September 10, 2012
A dyeworks in the nineteenth century, a carpenter’s workshop in the fifties, today ‘Box House’ is the residential loft of an architect whose design language and signature style is the fusion of modern and antique. Alessandro Capellaro and his partner Sabrina Bignami of B-arch architecture studio are both interested in the integration of contemporary language into historical contexts.
The architect has the challenge of foreseeing the potential of a space that might look very different from the final project, renovating it in a modern key, and adapting it to modern aesthetics and ways of life that still preserve the charm and essence of the historic atmosphere. As soon as Capellaro saw this space, he knew he wanted to transform the ex-industrial carpentry area into his own living room. “Behind the saws and planers that submerged from the wood, I saw an open space, free from conventions and full of memories.”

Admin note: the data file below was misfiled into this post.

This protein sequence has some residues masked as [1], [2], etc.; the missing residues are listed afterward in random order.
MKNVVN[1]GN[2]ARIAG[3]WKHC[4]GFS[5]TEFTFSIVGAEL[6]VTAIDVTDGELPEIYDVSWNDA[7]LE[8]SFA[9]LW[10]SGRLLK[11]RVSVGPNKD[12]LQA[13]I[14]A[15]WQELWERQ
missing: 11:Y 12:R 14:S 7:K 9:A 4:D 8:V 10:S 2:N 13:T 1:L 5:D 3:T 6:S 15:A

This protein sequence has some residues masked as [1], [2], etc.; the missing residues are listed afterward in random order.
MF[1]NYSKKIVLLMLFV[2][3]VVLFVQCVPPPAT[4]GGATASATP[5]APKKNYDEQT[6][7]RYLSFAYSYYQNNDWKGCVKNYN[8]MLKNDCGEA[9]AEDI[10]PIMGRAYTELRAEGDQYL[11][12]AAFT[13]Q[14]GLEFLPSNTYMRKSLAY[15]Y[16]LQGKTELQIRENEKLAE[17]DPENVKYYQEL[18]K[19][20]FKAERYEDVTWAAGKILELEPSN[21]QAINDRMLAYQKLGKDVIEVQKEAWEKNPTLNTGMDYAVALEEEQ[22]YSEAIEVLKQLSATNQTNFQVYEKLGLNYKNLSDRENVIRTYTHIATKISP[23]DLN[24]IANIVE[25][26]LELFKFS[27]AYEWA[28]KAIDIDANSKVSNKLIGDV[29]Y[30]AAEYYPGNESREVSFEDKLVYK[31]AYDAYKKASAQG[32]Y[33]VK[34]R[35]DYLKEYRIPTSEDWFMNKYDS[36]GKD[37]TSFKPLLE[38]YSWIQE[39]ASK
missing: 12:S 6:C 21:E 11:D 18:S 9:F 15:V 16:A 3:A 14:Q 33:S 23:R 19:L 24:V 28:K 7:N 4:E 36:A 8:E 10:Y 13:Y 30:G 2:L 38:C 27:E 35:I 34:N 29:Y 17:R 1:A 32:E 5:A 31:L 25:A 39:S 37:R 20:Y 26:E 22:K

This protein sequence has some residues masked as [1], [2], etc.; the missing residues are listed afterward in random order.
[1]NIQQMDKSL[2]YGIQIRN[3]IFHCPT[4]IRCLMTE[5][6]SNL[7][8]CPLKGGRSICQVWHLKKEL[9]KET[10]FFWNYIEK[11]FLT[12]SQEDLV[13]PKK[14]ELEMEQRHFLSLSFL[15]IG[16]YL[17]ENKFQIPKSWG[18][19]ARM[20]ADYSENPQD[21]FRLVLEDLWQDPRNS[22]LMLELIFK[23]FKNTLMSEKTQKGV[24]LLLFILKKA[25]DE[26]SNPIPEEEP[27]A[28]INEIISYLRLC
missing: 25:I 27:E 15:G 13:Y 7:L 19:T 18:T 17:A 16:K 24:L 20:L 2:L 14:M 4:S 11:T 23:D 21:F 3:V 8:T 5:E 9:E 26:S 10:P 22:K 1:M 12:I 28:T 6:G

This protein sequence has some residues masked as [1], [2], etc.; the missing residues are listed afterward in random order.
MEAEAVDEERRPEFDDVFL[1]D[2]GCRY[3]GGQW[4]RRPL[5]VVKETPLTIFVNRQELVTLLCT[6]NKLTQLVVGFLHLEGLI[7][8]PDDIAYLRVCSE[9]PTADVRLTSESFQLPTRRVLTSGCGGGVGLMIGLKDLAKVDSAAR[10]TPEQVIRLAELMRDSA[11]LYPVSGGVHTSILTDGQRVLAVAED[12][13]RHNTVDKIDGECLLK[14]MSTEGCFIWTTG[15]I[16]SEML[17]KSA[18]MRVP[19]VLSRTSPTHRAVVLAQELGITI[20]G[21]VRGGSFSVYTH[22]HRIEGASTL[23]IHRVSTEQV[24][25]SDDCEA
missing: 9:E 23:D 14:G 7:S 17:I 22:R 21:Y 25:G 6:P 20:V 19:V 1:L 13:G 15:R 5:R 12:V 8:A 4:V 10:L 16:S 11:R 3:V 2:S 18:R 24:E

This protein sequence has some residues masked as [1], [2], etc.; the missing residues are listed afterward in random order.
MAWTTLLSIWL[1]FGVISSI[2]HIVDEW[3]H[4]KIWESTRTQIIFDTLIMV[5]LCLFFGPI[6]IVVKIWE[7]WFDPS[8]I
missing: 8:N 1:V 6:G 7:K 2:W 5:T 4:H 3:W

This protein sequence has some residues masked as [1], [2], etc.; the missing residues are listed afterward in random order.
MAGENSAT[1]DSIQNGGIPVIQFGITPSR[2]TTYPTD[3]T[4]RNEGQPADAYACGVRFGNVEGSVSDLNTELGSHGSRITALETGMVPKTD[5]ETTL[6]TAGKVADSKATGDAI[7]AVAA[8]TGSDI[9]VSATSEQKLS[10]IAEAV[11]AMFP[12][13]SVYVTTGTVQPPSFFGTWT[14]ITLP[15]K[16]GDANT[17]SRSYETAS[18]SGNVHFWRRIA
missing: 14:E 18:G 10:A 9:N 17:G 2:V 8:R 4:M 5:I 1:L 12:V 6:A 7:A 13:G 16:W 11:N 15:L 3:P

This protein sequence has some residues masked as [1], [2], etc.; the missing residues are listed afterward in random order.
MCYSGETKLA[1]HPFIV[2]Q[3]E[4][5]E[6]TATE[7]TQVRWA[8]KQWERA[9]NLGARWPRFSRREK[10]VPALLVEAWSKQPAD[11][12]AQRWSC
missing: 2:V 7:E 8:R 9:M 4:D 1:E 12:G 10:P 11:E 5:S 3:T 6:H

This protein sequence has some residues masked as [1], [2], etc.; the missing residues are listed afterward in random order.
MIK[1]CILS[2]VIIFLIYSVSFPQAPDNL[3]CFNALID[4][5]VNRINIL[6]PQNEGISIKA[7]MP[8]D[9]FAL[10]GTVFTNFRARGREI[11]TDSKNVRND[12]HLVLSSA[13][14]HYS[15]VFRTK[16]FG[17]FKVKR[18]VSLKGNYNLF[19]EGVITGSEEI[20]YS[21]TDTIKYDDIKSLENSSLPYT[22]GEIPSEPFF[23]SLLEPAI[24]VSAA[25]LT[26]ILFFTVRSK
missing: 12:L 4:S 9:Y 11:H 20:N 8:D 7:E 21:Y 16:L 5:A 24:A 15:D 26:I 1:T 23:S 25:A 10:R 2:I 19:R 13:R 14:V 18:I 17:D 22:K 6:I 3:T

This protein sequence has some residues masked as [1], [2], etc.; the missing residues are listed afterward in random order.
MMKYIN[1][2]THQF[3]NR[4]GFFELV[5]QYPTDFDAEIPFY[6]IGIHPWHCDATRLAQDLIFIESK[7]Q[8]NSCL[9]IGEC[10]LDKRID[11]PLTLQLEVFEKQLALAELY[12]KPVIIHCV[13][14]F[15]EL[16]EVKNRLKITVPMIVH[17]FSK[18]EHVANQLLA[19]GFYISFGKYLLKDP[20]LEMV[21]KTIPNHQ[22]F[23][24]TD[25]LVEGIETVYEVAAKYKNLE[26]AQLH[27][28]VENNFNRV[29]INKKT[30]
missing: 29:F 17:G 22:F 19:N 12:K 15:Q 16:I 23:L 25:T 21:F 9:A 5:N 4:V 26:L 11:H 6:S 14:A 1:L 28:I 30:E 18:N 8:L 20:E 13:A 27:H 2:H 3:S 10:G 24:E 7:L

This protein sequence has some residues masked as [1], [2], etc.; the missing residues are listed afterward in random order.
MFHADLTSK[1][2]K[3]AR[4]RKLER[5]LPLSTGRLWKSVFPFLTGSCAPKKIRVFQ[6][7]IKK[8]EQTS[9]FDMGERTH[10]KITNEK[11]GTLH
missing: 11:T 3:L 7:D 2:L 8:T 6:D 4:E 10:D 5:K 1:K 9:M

His design aimed to free up the space, removing partitions and replacing extant small windows with much larger ones that go all the way up to the vaulted ceiling, in order to create extra large, bright space. But the memory of the old carpenter’s workshop is not dismissed, but it is indeed evoked in a new, original and fun way through the distinctive furniture which is the true, leading character of the house. Three hundred wooden boxes – authentic ballot boxes from the 1940s – are arranged in every room, acting as creative boiserie in the dining room, a mobile counter in the kitchen, as a cupboard, couch, desk, and even bed. Sensing the enormous creative potential in these boxes, the architect purchased them en bloc at an auction with the intention of turning them into shelves or real base modules with which to design very personal furniture.